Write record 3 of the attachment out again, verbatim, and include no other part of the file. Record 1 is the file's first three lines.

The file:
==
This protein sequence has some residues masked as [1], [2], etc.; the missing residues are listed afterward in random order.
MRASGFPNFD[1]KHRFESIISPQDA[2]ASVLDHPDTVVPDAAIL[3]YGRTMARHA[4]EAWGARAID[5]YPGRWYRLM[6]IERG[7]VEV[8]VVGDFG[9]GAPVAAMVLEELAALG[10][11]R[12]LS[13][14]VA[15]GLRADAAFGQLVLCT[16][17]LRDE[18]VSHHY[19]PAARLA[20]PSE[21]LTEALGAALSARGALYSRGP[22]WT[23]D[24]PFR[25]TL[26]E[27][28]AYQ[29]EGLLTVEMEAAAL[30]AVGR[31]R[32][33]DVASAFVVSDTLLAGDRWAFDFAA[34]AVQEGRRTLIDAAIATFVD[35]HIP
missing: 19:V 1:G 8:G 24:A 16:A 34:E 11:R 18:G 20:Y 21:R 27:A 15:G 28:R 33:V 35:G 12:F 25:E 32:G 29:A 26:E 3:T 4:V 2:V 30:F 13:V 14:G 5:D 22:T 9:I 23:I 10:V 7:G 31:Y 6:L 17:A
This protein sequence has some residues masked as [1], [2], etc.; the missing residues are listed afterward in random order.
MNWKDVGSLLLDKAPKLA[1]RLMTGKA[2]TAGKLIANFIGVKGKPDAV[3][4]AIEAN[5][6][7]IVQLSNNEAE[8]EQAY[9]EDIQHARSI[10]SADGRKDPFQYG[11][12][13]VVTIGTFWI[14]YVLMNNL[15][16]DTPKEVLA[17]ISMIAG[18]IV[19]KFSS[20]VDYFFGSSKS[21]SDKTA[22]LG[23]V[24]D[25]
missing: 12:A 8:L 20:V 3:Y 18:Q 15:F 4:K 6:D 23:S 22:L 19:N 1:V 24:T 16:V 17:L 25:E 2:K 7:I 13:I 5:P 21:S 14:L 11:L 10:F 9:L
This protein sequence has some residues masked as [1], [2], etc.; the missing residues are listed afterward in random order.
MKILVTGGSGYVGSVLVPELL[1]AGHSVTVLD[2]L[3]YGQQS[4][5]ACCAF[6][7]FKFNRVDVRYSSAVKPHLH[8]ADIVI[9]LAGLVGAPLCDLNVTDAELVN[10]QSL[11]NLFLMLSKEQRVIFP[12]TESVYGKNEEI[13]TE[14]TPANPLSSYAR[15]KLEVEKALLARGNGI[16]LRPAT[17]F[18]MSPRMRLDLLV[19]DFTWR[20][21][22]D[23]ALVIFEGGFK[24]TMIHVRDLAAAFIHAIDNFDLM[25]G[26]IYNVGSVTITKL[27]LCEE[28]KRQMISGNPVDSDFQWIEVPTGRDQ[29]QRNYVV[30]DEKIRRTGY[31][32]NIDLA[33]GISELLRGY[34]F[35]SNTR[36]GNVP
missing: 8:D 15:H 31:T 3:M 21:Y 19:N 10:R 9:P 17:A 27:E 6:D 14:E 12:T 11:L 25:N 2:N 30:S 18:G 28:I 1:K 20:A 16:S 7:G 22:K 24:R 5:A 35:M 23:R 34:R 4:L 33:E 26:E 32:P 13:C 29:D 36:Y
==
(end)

This protein sequence has some residues masked as [1], [2], etc.; the missing residues are listed afterward in random order.
MKILVTGGSGYVGSVLVPELL[1]AGHSVTVLD[2]L[3]YGQQS[4][5]ACCAF[6][7]FKFNRVDVRYSSAVKPHLH[8]ADIVI[9]LAGLVGAPLCDLNVTDAELVN[10]QSL[11]NLFLMLSKEQRVIFP[12]TESVYGKNEEI[13]TE[14]TPANPLSSYAR[15]KLEVEKALLARGNGI[16]LRPAT[17]F[18]MSPRMRLDLLV[19]DFTWR[20][21][22]D[23]ALVIFEGGFK[24]TMIHVRDLAAAFIHAIDNFDLM[25]G[26]IYNVGSVTITKL[27]LCEE[28]KRQMISGNPVDSDFQWIEVPTGRDQ[29]QRNYVV[30]DEKIRRTGY[31][32]NIDLA[33]GISELLRGY[34]F[35]SNTR[36]GNVP
missing: 8:D 15:H 31:T 3:M 21:Y 19:N 10:R 9:P 17:A 27:E 6:D 14:E 12:T 11:L 25:N 2:N 30:S 18:G 28:I 1:K 20:A 16:S 7:G 22:K 24:R 5:A 35:M 23:R 34:R 4:L 33:E 26:E 32:P 13:C 29:D 36:Y